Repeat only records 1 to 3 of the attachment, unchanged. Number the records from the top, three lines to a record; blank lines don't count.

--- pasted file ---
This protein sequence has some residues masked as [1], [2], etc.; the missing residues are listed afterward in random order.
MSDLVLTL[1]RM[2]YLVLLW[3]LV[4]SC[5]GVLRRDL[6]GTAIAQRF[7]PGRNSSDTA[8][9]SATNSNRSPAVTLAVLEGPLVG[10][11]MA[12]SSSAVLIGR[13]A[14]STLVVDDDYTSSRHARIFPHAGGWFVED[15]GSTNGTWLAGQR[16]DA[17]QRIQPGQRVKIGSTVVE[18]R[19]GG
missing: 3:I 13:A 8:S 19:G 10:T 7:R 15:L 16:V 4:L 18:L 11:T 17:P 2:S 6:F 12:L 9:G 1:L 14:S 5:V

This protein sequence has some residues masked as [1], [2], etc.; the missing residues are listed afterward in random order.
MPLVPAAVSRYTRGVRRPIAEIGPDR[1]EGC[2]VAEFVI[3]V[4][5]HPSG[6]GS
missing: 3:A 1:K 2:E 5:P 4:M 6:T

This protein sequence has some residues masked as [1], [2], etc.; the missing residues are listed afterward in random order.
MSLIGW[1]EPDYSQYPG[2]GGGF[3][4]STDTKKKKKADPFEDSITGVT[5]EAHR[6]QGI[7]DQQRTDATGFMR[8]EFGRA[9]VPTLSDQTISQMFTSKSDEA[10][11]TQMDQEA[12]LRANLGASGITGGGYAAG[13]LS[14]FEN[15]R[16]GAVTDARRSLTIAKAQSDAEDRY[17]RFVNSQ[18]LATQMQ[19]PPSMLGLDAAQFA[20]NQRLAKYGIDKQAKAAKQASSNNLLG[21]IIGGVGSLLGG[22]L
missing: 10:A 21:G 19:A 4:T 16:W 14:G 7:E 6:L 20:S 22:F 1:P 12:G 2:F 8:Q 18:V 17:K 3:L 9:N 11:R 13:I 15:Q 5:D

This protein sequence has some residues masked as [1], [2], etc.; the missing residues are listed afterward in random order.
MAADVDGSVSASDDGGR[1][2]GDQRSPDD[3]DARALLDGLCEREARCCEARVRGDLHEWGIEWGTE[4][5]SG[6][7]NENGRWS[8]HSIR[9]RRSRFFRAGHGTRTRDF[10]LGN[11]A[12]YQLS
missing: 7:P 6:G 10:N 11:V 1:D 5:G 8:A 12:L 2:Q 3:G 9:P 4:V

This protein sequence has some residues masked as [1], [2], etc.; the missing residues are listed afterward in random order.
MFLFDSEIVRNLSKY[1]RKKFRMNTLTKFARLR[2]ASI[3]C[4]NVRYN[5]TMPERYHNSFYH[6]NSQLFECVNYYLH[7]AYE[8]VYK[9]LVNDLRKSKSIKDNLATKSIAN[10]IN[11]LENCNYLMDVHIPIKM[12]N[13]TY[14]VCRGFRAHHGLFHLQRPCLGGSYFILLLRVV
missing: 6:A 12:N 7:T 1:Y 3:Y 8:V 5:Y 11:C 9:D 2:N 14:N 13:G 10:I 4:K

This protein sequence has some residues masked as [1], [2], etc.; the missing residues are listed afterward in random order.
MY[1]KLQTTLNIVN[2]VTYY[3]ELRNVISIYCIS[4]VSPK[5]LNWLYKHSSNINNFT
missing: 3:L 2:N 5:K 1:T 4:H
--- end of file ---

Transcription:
This protein sequence has some residues masked as [1], [2], etc.; the missing residues are listed afterward in random order.
MSDLVLTL[1]RM[2]YLVLLW[3]LV[4]SC[5]GVLRRDL[6]GTAIAQRF[7]PGRNSSDTA[8][9]SATNSNRSPAVTLAVLEGPLVG[10][11]MA[12]SSSAVLIGR[13]A[14]STLVVDDDYTSSRHARIFPHAGGWFVED[15]GSTNGTWLAGQR[16]DA[17]QRIQPGQRVKIGSTVVE[18]R[19]GG
missing: 3:I 13:A 8:S 19:G 10:T 7:R 15:L 16:V 4:L 18:L 11:T 17:P 2:S 6:F 12:L 9:G 1:L 14:S 5:V

This protein sequence has some residues masked as [1], [2], etc.; the missing residues are listed afterward in random order.
MPLVPAAVSRYTRGVRRPIAEIGPDR[1]EGC[2]VAEFVI[3]V[4][5]HPSG[6]GS
missing: 3:A 1:K 2:E 5:P 4:M 6:T

This protein sequence has some residues masked as [1], [2], etc.; the missing residues are listed afterward in random order.
MSLIGW[1]EPDYSQYPG[2]GGGF[3][4]STDTKKKKKADPFEDSITGVT[5]EAHR[6]QGI[7]DQQRTDATGFMR[8]EFGRA[9]VPTLSDQTISQMFTSKSDEA[10][11]TQMDQEA[12]LRANLGASGITGGGYAAG[13]LS[14]FEN[15]R[16]GAVTDARRSLTIAKAQSDAEDRY[17]RFVNSQ[18]LATQMQ[19]PPSMLGLDAAQFA[20]NQRLAKYGIDKQAKAAKQASSNNLLG[21]IIGGVGSLLGG[22]L
missing: 10:A 21:G 19:A 4:T 16:W 14:G 7:E 6:L 20:S 22:F 1:P 12:G 2:F 8:Q 18:V 17:K 3:L 9:N 11:R 13:I 15:Q 5:D